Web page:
Chip Cheek first visited Cape May in 2007 while on a writing retreat when he lived in Massachusetts.

Cheek, 43, grew to love the resort as he visited and stayed at a friend’s beach house repeatedly during the next five years.

The city left such an impression on Cheek he titled his first published novel, “Cape May” and set his story in a 1950s fictionalized version of the resort. His book cover is a photo of Cape May Victorian homes by National Geographic photographer Richard T. Nowitz.

“I haven’t been back in years,” said Cheek, who set his novel’s action in a house on a fictional street named New Hampshire. “I read a handful of coffee table books about Cape May. This is a fictional version of Cape May.”

The Cape May in Cheek’s novel was based on his memory and maps.

“It is a fantastical version of the town,” said Cheek, who added the Cape May Lighthouse is included in his book.

Cheek said he spent more time researching the 1950s, which is the time period when his novel is set, than Cape May.

“Cape May” is a novel about love, marriage and sexuality where a couple of married newlyweds from Georgia come to Cape May for their honeymoon in the fall off-season. They meet a glamorous trio and extend their time in the empty beach town, which results in lifelong repercussions.

Cheek had started a previous novel that he did not finish that gave him the married Georgia couple. He is from Georgia.

“Once I finished my first draft, I felt so confident about the material,” said Cheek, who now lives in California.

Cheek landed his agent based on the first draft of “Cape May.” The agent signed Cheek based on the confidence his first novel could be sold to a publishing house.

Cheek’s agent sent the draft out to 15 different publishing houses. Celadon Books bought it within 24 hours after receiving the draft, Cheek said.

“Cape May,” released late last month, was published by Celadon, which was founded by publishing industry veterans Jamie Raab and Deb Futter and is a division of Macmillan Publishing.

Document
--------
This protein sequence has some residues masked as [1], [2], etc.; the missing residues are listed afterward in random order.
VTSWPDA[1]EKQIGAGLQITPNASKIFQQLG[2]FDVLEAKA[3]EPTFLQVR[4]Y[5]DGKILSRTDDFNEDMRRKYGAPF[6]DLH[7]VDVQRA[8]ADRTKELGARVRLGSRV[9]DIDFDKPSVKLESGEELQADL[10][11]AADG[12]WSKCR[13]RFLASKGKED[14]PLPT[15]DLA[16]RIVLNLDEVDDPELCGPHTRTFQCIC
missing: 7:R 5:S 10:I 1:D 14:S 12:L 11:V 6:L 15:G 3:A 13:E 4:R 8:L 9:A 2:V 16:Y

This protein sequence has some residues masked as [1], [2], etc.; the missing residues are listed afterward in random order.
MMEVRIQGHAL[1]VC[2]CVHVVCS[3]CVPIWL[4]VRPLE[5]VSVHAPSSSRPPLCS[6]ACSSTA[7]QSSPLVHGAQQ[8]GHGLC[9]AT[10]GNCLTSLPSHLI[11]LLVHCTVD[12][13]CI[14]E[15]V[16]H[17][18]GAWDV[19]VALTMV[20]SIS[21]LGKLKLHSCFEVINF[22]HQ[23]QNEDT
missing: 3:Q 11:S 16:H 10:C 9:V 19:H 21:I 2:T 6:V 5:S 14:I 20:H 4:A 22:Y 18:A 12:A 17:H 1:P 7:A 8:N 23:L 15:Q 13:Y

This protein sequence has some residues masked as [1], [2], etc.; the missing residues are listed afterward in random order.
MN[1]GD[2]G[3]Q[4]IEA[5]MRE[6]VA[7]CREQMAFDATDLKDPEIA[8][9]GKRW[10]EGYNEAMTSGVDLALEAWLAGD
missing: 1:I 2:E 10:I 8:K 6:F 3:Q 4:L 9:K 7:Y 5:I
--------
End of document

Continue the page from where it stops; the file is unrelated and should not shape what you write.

It issues a mix of fiction and nonfiction, but it only releases between 20 to 25 new titles annually.

“I was elated. It was a dream come true,” said Cheek about when he found out Celadon wanted to publish his book.

Cheek spent two months writing the novel’s first draft and the next three years revising his book.

Besides being chosen by a selective publisher, Cheek has seen his debut novel receive some positive reviews from critics, including The Wall Street Journal.

“Henry and Effie’s honeymoon is meant to be their introduction to the pleasures of the body, but in the company of Clara and her promiscuous cohort they lose all track of boundaries. A dozy, luxurious sense of enchantment comes over the story, until the rude awakening at its finale,” The Wall Street Journal wrote.

“I’m continually surprised. I’m very happy to see the reviews. It’s overwhelming,” Cheek said.

Cape May Mayor Clarence F. Lear III received a Google alert about Cheek’s novel. Lear did a little bit of research on his own on the book. He believes the subject matter might be a little to dark for his taste, but he thought there may be some people who decide to visit the city after reading it.

“Technology makes it so easy to stay up on stuff,” Lear said.

Celadon Books is being very cautious about how many book signings and readings he will be doing, Cheek said, but he said he would love to make an appearance in Cape May to publicize his first novel.

“It would be so fun to do an event in the area,” Cheek said.

Staff Writer

Twenty years as a staff writer in the features department, specializing in entertainment and the arts at The Press of Atlantic City.

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